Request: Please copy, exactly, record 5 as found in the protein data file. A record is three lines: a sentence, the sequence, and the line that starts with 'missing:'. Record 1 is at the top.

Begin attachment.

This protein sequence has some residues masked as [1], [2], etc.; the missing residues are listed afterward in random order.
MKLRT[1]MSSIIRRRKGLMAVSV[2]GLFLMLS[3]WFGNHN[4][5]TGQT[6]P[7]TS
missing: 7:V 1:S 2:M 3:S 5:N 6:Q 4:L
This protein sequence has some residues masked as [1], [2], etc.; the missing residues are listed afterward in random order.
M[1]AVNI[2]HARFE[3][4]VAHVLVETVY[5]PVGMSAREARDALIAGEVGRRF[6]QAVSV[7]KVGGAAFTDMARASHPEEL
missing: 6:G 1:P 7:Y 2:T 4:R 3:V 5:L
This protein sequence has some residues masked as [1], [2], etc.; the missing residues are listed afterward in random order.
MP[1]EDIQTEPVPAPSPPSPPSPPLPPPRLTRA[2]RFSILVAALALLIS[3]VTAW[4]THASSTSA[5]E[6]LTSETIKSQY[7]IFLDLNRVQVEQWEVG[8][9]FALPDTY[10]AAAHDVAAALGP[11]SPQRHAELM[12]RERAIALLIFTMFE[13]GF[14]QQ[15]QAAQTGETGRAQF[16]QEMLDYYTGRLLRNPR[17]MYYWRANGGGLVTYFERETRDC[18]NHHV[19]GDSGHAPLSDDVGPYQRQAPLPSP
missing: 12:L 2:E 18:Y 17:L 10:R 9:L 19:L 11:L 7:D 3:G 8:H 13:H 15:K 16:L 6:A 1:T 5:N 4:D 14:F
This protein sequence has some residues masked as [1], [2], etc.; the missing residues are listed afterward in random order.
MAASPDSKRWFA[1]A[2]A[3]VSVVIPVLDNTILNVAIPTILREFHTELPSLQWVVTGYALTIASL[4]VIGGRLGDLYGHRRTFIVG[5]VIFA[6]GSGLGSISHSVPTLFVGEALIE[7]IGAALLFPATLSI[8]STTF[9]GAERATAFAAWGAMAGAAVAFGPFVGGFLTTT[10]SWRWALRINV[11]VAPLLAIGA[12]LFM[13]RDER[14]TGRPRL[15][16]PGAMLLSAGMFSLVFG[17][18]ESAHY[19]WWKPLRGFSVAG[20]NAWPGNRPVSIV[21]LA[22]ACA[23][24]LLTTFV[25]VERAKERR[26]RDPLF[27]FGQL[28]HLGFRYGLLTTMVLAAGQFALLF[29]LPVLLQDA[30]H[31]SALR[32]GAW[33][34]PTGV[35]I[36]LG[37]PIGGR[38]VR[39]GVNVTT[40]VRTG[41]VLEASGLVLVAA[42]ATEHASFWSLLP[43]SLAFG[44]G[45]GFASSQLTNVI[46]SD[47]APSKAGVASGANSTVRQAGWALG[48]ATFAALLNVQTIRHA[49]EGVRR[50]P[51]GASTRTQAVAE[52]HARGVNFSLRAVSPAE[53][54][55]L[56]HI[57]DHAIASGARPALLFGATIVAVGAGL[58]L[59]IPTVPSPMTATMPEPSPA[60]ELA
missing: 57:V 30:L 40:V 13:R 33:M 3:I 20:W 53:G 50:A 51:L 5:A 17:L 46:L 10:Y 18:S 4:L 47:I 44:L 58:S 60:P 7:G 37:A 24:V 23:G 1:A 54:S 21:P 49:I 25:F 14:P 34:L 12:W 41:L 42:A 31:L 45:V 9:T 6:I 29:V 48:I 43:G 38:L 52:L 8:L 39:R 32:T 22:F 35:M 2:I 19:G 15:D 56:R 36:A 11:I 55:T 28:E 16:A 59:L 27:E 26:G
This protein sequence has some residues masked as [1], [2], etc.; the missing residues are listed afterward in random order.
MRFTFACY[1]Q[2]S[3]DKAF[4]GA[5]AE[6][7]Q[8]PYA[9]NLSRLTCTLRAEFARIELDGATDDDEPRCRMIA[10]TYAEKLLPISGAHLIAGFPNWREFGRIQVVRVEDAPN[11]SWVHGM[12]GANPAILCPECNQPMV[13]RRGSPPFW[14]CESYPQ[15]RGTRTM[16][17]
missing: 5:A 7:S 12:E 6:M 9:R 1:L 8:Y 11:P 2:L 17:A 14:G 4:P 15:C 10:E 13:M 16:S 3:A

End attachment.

This protein sequence has some residues masked as [1], [2], etc.; the missing residues are listed afterward in random order.
MRFTFACY[1]Q[2]S[3]DKAF[4]GA[5]AE[6][7]Q[8]PYA[9]NLSRLTCTLRAEFARIELDGATDDDEPRCRMIA[10]TYAEKLLPISGAHLIAGFPNWREFGRIQVVRVEDAPN[11]SWVHGM[12]GANPAILCPECNQPMV[13]RRGSPPFW[14]CESYPQ[15]RGTRTM[16][17]
missing: 5:A 7:S 12:E 6:M 9:R 1:L 8:Y 11:P 2:L 17:A 14:G 4:P 15:C 10:E 13:M 16:S 3:A